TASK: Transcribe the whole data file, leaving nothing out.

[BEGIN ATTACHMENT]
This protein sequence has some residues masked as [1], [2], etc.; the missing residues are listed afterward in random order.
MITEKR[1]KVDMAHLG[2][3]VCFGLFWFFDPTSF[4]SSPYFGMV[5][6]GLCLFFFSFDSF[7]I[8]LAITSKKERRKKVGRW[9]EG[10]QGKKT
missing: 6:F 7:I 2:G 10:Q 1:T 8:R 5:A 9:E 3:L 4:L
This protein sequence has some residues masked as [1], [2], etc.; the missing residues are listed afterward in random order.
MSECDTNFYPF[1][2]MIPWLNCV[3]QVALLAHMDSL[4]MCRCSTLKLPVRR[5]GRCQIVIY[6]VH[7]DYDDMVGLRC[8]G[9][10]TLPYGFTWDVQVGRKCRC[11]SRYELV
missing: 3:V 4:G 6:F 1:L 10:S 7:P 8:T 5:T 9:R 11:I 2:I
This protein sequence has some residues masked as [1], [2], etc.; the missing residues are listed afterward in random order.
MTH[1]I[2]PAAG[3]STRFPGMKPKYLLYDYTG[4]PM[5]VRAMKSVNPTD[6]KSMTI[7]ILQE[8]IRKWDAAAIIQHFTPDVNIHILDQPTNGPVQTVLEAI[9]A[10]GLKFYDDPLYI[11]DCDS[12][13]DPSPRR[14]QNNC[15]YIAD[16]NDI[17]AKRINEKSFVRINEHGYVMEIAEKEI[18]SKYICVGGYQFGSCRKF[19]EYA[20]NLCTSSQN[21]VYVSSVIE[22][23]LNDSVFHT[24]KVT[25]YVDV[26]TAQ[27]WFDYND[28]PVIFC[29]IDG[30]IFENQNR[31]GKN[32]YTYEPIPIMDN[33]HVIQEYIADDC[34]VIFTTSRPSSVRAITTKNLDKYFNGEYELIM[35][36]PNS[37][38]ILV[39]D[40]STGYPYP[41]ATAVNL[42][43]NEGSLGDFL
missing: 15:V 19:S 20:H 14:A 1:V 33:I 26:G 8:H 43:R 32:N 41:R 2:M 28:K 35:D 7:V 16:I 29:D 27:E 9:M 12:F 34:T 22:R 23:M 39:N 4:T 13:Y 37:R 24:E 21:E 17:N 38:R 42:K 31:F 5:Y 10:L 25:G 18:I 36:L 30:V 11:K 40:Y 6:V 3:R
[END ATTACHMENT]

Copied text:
This protein sequence has some residues masked as [1], [2], etc.; the missing residues are listed afterward in random order.
MITEKR[1]KVDMAHLG[2][3]VCFGLFWFFDPTSF[4]SSPYFGMV[5][6]GLCLFFFSFDSF[7]I[8]LAITSKKERRKKVGRW[9]EG[10]QGKKT
missing: 6:F 7:I 2:G 10:Q 1:T 8:R 5:A 9:E 3:L 4:L
This protein sequence has some residues masked as [1], [2], etc.; the missing residues are listed afterward in random order.
MSECDTNFYPF[1][2]MIPWLNCV[3]QVALLAHMDSL[4]MCRCSTLKLPVRR[5]GRCQIVIY[6]VH[7]DYDDMVGLRC[8]G[9][10]TLPYGFTWDVQVGRKCRC[11]SRYELV
missing: 3:V 4:G 6:F 1:L 10:S 7:P 8:T 5:T 9:R 11:I 2:I
This protein sequence has some residues masked as [1], [2], etc.; the missing residues are listed afterward in random order.
MTH[1]I[2]PAAG[3]STRFPGMKPKYLLYDYTG[4]PM[5]VRAMKSVNPTD[6]KSMTI[7]ILQE[8]IRKWDAAAIIQHFTPDVNIHILDQPTNGPVQTVLEAI[9]A[10]GLKFYDDPLYI[11]DCDS[12][13]DPSPRR[14]QNNC[15]YIAD[16]NDI[17]AKRINEKSFVRINEHGYVMEIAEKEI[18]SKYICVGGYQFGSCRKF[19]EYA[20]NLCTSSQN[21]VYVSSVIE[22][23]LNDSVFHT[24]KVT[25]YVDV[26]TAQ[27]WFDYND[28]PVIFC[29]IDG[30]IFENQNR[31]GKN[32]YTYEPIPIMDN[33]HVIQEYIADDC[34]VIFTTSRPSSVRAITTKNLDKYFNGEYELIM[35][36]PNS[37][38]ILV[39]D[40]STGYPYP[41]ATAVNL[42][43]NEGSLGDFL
missing: 15:V 19:S 20:H 14:A 1:V 33:I 26:G 8:H 43:R 32:N 41:R 2:M 28:K 35:D 7:V 16:I 29:D 27:E 9:M 12:F 34:T 22:R 23:M 39:N 4:T 13:Y 37:R 24:E 21:E 17:N 38:R 42:K 31:F 5:Y 10:L 25:G 18:I 36:L 30:V 11:K 40:Y 6:V 3:R